OWN YOUR SHADOW
The ego is the shadow, and inside the shadow resides the victim.
When we are victims, this means we are at the will of someone else’s power. Therefore, we are plugged into others. Victims are created from shame, which could happen at any stage of life. Note that most of the victimhood stems from a stunted inner child (which I heavily suggest you work on in UNBLOCKED Reparent) due to shame from parents, peers, media, teachers, family, society – anything that makes aspects of us unacceptable and unlovable.
Being a victim means that we operate from a place where the world can feel like it’s happening outside of us, for when aspects of self are denied, we give our power away and plug into external sources that have control over us. For example, say you expressed immense creativity when you were young. You freely pursued your passion for art until you were told by someone you love that “Your art is ok, but it’s time to grow up and focus on something practical” because being an artist is going to result in a poor life filled with disappointment. As dependent beings when we’re young, in need of shelter, nurturing and love in order to survive, it’s instinctual to abandon our creativity and art in order to continue to be nurtured and loved by our caretaker. Now, insert anything in place of “art” in that example: weight, self-worth, emotional expression, sexuality, appearance, judgements, interests, and your personal list will go on and on. These abandoned aspects of self have lost their power inside of us, creating the subconscious victim. This victimhood subconsciously plugs us into other power sources, which control us through our insecurities.
So, regarding the earlier example, anytime our creativity (stemming from the denied aspect of self) is called upon, we will instantly revert to insecurity and lack of confidence (subconsciously or consciously) while looking to see if whoever or whatever calling on our creativity approves of it. We're giving our power to this source to validate it for us. Shame in our life tends to be the main culprit for denying all sorts of qualities that we so beautifully owned and accepted when we were born.
In order to truly integrate your denied aspects of self, you must stop being the victim and ruthlessly accept your failures.
This takes investigative work and effort.
VICTIM RECLAIM INTEGRATION
Stop being a victim by accepting your failures and limiting beliefs.
(below each prompt is a personal example)
1. Find your most emotionally charged word or aspect on your list:
“Scarcity." Weirdly, the experience below came to mind. Your subconscious will show you what it needs you to work through. Be patient and trust whatever comes to you.
2. Go back through memories that caused you pain surrounding this word:
My mom and dad were only 18 when they had me. They had no idea what they were doing, and because they worked, I was shuffled from each of their homes to my grandparents’ and aunt’s homes. My mom was always leaving me at my aunt's house to go to work or go on dates with her boyfriends. I must have been four once when I said, “Mom don’t go. Who do you love more, him or me?” She replied, “It’s a different kind of love,” as she was walking away to leave. Now, I don’t care what four-year-old you tell that to , they don’t understand nuances like that yet. To me, that was pure abandonment and a glossed over way of saying: “I love him more.” On top of that, my mother and I had a very enmeshed, co-dependent relationship. I slept in her bed (except for when she’d get a new boyfriend). She never disciplined me, so I had no sense of safety or personal boundaries. Therefore, for a very enmeshed child, this is an even deeper act of abandonment.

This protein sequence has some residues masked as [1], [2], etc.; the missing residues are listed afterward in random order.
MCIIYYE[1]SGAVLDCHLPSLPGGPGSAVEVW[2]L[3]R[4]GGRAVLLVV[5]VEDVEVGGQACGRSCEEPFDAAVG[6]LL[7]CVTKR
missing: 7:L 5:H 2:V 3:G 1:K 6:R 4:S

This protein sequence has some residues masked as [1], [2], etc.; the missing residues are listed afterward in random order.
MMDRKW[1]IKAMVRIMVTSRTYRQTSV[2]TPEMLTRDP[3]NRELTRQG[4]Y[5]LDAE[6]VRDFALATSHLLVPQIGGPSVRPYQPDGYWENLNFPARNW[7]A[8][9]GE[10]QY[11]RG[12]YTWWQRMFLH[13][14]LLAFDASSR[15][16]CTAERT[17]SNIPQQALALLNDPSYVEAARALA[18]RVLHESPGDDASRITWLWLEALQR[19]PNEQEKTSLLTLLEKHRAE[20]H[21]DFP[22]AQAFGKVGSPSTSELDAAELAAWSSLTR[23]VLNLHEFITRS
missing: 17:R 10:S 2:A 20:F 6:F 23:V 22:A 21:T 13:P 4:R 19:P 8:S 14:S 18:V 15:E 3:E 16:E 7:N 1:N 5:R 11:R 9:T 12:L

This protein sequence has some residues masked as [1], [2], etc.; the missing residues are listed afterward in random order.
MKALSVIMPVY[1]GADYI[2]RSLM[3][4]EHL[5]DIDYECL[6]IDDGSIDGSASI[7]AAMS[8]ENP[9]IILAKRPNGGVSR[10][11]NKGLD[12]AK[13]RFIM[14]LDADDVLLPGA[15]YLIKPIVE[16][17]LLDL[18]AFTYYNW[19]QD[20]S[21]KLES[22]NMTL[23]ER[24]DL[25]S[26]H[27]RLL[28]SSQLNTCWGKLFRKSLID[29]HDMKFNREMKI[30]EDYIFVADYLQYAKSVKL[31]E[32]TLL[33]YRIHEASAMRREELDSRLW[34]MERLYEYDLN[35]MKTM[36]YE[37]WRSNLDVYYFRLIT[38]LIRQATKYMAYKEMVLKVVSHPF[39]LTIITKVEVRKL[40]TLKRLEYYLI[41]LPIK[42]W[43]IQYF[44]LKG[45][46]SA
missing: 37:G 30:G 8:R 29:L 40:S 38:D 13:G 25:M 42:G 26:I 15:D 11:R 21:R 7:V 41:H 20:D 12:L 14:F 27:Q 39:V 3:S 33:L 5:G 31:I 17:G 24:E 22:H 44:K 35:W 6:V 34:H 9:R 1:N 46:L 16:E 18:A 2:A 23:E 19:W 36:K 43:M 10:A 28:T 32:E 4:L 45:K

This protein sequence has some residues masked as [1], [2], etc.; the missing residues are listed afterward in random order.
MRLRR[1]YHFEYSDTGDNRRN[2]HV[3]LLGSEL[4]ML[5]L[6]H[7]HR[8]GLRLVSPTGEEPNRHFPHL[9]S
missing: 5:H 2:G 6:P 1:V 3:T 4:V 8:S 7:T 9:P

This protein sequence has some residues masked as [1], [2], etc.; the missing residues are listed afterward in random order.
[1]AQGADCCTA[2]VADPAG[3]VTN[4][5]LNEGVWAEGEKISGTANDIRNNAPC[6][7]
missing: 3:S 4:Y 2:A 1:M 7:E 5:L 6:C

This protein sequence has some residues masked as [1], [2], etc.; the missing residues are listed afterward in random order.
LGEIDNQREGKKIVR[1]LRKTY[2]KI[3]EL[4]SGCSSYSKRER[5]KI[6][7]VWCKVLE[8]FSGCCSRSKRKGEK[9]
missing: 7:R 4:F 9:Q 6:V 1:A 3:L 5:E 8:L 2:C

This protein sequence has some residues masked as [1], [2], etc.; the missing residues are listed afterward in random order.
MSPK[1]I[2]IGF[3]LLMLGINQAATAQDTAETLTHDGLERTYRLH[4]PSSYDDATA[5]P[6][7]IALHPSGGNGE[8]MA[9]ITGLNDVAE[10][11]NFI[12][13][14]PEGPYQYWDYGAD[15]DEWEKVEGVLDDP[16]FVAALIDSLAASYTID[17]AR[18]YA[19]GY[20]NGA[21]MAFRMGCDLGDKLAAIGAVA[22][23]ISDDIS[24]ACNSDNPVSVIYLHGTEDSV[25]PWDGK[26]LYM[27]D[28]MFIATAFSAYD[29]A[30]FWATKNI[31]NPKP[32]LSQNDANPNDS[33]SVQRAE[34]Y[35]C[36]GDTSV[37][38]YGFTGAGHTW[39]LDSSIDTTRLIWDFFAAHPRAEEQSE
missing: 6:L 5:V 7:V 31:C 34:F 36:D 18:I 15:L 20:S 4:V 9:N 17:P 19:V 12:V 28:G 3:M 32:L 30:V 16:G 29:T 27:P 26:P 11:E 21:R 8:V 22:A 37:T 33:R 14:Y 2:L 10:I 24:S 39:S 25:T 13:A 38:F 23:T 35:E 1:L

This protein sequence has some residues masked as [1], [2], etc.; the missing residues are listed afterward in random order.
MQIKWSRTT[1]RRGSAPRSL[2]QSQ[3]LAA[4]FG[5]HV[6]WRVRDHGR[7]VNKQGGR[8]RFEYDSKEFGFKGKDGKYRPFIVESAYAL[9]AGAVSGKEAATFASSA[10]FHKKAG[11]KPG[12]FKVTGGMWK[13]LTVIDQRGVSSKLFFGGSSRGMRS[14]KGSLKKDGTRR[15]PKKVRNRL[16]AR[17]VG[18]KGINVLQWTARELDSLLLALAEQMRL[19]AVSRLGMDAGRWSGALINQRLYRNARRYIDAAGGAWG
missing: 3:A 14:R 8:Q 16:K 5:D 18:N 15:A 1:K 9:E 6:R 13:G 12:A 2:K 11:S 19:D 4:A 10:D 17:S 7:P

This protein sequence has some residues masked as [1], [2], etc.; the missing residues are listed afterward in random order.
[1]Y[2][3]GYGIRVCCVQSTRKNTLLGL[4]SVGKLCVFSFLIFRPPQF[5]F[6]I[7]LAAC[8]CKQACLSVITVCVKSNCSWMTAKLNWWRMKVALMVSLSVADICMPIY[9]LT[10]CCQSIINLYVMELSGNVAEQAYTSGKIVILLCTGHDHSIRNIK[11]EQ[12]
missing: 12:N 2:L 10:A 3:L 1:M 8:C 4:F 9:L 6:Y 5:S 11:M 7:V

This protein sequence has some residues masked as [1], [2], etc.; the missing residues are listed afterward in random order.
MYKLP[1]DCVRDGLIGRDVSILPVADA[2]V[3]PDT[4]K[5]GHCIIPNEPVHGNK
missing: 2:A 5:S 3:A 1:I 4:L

3. Allow yourself to feel the pain, so you’re active in it.
Close your eyes and get quiet. Take a moment to focus on the sounds you hear in the room, your breath, the smells, and how your body feels where you’re sitting. Then follow these next two steps:
1. Get into the other person’s shoes, situations, and perspective and find the positive new interpretation.
My mother really was answering maturely and honestly, though she didn’t realize she needed to break that down, so I could really comprehend the difference between a love bond for her child vs. the kind of love bond she had with a partner. She herself may not have even known the difference yet because she was just a baby. And she really did love me more than anything else in her life at the time (which is true), she just didn't know how to do it correctly.
2. Picture your older self comforting your younger self. The age will vary for everyone. Even if you’re dealing with your teen or younger 20’s self, picture the person you are now giving this younger version of you just what you need.
In my meditation, the person I am now picks up the little me and holds her heart to heart. We play for a little until she really trusts me and sits still enough to listen to me. Then I explain in very simple terms the difference in love. And how the love for a child is the strongest love in the whole world. The little me finds the love with a lover kind of boring and gross anyway, and in that moment, it’s healed. No longer a victim.
Your experiences and age will vary. And you'll know you've hit the correct ones, for there will be emotional activation surrounding them.
Maybe you have time to only go through one aspect of self today, but I can’t tell you how important it is to repeat this process for all aspects.
*adapted from Light Chaser and my own exercise.